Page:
You asked, we answered: Are people who have gotten the COVID-19 vaccines at greater risk for cytokine storms?

Published October 5, 2021


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I have heard that the COVID-19 vaccines can cause a cytokine storm when the vaccinated person comes in contact with another virus. Can this actually happen?

Answer from infectious diseases expert James Lawler, MD:

No, the COVID-19 vaccines do not put you at greater risk for a cytokine storm. 

First, what is a cytokine storm?

Cytokines are part of your body's natural defense against an invading virus or bacteria. Cytokines are small polypeptides (chains of molecules that combine to form proteins) important in cell signaling. One of their many jobs is to recruit white blood cells like macrophages. (Macrophage literally means “big eater” – your macrographes literally eat foreign invaders.)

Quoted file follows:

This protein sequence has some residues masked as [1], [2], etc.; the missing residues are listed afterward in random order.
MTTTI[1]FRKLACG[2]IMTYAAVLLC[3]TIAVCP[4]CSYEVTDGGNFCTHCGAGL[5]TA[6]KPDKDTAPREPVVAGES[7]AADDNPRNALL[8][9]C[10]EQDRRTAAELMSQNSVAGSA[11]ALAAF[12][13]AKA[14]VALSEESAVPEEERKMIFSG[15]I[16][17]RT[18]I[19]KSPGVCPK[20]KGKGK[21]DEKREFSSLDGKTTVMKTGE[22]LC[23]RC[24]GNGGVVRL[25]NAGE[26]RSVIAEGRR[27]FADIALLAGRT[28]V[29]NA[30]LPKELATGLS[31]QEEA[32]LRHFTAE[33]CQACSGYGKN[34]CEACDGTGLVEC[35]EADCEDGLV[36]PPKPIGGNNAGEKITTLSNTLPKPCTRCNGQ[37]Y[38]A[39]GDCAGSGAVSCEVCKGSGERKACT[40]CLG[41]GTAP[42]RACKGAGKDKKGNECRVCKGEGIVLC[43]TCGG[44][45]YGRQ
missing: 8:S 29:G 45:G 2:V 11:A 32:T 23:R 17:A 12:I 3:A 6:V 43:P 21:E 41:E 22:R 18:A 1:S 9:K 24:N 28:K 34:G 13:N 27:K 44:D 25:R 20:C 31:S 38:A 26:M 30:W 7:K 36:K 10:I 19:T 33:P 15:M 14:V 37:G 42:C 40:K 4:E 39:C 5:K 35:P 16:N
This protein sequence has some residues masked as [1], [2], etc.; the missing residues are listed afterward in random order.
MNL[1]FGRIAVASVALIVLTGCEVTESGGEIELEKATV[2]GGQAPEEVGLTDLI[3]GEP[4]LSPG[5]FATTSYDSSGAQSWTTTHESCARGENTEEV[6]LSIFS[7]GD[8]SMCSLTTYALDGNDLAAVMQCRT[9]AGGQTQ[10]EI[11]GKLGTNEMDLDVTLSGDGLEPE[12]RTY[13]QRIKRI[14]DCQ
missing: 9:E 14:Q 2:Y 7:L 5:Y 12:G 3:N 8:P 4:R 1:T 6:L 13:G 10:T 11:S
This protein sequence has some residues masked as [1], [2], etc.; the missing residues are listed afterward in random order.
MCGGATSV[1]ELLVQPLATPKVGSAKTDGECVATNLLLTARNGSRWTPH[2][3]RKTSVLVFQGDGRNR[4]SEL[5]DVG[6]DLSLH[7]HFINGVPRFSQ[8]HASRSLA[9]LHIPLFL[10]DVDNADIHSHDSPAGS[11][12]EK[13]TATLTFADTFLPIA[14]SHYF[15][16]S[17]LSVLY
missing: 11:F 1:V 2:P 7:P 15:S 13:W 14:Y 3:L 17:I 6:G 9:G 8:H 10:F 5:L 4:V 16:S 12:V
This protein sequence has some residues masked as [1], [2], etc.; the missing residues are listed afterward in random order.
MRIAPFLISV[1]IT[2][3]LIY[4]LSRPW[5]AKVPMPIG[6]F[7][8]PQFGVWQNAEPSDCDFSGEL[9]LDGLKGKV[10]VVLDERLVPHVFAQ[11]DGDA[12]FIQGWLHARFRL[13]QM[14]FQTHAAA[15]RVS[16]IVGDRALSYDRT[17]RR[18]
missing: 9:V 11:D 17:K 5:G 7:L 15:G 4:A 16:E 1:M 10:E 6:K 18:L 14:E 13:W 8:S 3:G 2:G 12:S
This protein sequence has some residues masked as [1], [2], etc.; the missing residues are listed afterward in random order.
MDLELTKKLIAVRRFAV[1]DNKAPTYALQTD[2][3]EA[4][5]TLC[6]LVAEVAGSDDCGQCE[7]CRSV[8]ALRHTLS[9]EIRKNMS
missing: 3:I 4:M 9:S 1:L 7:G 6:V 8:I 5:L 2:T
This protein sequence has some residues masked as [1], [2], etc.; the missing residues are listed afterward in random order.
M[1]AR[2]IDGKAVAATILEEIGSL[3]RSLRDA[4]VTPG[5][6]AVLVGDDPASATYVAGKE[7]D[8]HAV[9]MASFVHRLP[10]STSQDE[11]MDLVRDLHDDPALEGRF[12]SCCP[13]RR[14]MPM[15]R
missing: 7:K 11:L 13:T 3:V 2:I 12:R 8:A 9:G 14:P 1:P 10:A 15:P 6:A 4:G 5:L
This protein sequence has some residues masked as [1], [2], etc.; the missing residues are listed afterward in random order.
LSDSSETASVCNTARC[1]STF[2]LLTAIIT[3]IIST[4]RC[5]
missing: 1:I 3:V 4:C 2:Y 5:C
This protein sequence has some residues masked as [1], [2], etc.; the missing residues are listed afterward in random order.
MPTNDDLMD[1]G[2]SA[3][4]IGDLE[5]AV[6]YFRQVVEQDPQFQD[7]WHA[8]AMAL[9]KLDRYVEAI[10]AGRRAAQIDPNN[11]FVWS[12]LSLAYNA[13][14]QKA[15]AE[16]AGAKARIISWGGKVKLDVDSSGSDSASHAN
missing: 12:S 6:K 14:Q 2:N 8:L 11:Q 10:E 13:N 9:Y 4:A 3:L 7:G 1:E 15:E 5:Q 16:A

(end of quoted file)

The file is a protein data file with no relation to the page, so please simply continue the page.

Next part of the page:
The problem is that these white blood cells don't have control over what they target, so if there are too many of them being produced, they can injure your healthy tissue and organs too. This is called a cytokine storm. We've seen cytokine storms happen in many hospitalized COVID-19 patients.

How we know the vaccines don't cause cytokine storms

If vaccination puts you at increased risk for a cytokine storm, we would see worse outcomes for vaccinated people than we do for unvaccinated people. That's not what we're seeing. 

Across the world, and here in Nebraska, we are seeing much higher rates of severe illness, hospitalization and death in unvaccinated people. 

In Nebraska:

Please get vaccinated